"the number is unknown of the oaths he utters"
However we can tell him that 124 years later:
There are no filthy house-boats;
the steam launches are now things of beauty (though we have invented for ourselves plastic boats with square sterns and noisy over-powered outboards);
the language of fishermen is their own business;
that Cliveden has, at a few times in the last century, been again a place of scandal, but is now at least as respectable as most places;
and that the dear old Thames is still a place of great beauty and spiritual recreation. 
So “Ta-ra-ra-Boom-de-ay” to you! ]

1925:  Skindle’s, Francis Frith -

1925:  Skindle’s, Francis Frith
1925:  Skindle’s, Francis Frith

The Secret Places of the Heart, H G Wells – Maidenhead -

The day was full of sunshine and the river had a Maytime animation. Pink geraniums, vivid green lawns, gay awnings, bright glass, white paint and shining metal set the tone of Maidenhead life. … After lunch and coffee he rowed the doctor up the river towards Cliveden. …
"I know my Maidenhead fairly well," said Sir Richmond. "Aquatic activities, such as rowing, punting, messing about with a boat-hook, tying up, buzzing about in motor launches, fouling other people's boats, are merely the stage business of the drama. The ruling interests of this place are love - largely illicit - and persistent drinking ... Don't you think the bridge charming from here?"
"I shouldn't have thought - drinking," said Dr. Martineau, after he had done justice to the bridge over his shoulder.
"Yes, the place has a floating population of quiet industrious soakers. The incurable river man and the river girl end at that." … This place has beauty and charm; these piled-up woods behind which my Lords Astor and Desborough keep their state, this shining mirror of the water, brown and green and sky blue, this fringe of reeds and scented rushes and forget-me-not and lilies, and these perpetually posing white swans: they make a picture. A little artificial it is true; one feels the presence of a Conservancy Board, planting the rushes and industriously nicking the swans; but none the less delightful. And this setting has appealed to a number of people as an invitation, as, in a way, a promise. They come here, responsive to that promise of beauty and happiness. They conceive of themselves here, rowing swiftly and gracefully, punting beautifully, brandishing boat-hooks with ease and charm. They look to meet, under pleasant or romantic circumstances, other possessors and worshippers of grace and beauty here. There will be glowing evenings, warm moonlight, distant voices singing. ...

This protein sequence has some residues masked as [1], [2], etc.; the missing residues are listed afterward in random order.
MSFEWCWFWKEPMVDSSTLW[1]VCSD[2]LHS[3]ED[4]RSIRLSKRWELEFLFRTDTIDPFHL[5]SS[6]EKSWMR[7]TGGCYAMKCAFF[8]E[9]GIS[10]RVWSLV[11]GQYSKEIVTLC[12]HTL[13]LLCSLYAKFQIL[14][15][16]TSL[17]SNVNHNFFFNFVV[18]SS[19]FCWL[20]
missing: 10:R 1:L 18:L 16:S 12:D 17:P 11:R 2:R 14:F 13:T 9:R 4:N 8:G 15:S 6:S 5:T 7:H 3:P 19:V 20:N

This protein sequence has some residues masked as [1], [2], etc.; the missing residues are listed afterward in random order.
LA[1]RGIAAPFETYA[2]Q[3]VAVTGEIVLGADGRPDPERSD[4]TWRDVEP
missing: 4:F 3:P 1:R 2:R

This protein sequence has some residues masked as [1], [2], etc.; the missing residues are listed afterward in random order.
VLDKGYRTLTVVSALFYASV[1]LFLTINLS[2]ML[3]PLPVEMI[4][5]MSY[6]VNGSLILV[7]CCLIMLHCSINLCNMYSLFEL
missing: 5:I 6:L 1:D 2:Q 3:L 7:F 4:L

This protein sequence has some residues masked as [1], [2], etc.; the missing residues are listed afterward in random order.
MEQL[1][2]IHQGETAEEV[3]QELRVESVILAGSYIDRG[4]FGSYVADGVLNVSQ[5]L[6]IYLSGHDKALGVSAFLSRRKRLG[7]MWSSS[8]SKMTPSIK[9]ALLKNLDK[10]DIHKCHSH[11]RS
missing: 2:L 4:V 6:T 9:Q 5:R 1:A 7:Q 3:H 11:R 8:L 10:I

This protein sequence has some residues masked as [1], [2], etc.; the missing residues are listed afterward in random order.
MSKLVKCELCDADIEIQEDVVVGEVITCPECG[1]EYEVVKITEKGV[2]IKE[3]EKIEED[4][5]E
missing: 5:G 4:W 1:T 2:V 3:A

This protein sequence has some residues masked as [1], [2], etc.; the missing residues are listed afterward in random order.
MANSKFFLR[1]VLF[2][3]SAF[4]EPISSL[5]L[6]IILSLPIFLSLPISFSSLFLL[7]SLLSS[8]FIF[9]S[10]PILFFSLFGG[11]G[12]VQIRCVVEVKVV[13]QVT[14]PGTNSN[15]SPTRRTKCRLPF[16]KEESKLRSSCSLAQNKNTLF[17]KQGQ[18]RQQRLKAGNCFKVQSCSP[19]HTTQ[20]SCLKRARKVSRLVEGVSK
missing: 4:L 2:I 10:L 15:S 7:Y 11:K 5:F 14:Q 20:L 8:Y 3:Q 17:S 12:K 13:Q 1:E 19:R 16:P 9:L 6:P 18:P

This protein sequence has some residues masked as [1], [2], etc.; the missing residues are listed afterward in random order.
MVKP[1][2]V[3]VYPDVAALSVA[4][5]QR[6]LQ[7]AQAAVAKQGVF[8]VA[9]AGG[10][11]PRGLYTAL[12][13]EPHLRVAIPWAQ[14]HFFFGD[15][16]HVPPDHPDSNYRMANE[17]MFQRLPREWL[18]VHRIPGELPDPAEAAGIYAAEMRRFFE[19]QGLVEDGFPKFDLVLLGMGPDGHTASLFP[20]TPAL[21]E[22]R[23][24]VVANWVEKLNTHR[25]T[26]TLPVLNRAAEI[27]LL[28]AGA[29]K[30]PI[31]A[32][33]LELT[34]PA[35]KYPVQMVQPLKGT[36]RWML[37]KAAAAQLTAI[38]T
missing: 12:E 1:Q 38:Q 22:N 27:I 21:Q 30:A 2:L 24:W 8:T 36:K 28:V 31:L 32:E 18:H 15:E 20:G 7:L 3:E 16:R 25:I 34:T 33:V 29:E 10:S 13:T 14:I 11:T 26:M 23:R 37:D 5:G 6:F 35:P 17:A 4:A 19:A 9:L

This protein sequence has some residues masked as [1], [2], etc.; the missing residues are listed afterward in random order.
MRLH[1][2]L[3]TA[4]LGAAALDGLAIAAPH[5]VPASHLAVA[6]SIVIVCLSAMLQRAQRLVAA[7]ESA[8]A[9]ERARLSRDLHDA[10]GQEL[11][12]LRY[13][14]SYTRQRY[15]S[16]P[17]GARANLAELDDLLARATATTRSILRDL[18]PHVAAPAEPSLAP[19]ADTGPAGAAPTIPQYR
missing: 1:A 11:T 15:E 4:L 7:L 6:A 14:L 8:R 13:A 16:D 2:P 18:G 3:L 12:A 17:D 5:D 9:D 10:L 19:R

There is your desire, doctor, the desire you say is the driving force of life. But reality mocks it. Boats bump and lead to coarse ungracious quarrels; rowing can be curiously fatiguing; punting involves dreadful indignities. The romance here tarnishes very quickly. Romantic encounters fail to occur; in our impatience we resort to - accosting. Chilly mists arise from the water and the magic of distant singing is provided, even excessively, by boatloads of cads - with collecting dishes. When the weather keeps warm there presently arises an extraordinary multitude of gnats, and when it does not there is a need for stimulants. That is why the dreamers who come here first for a light delicious brush with love, come down at last to the Thamesside barmaid with her array of spirits and cordials as the quintessence of all desire." …
"The real force of life, the rage of life, isn't here," he said. "It's down underneath, sulking and smouldering. Every now and then it strains and cracks the surface. This stretch of the Thames, this pleasure stretch, has in fact a curiously quarrelsome atmosphere. People scold and insult one another for the most trivial things, for passing too close, for taking the wrong side, for tying up or floating loose. Most of these notice boards on the bank show a thoroughly nasty spirit. People on the banks jeer at anyone in the boats. You hear people quarrelling in boats, in the hotels, as they walk along the towing path. There is remarkably little happy laughter here. The RAGE, you see, is hostile to this place, the Rage breaks through. . . .
The people who drift from one pub to another, drinking, the people who fuddle in the riverside hotels, are the last fugitives of pleasure, trying to forget the rage ... "

1909: "The Parthenon By Way Of Papendrecht" by Francis Hopkinson Smith

Maidenhead, swarming with boats and city folks after dark (it is only a step from the landing to any number of curtained sitting-rooms with shaded candles - and there be gay times at Maidenhead, let me tell you!).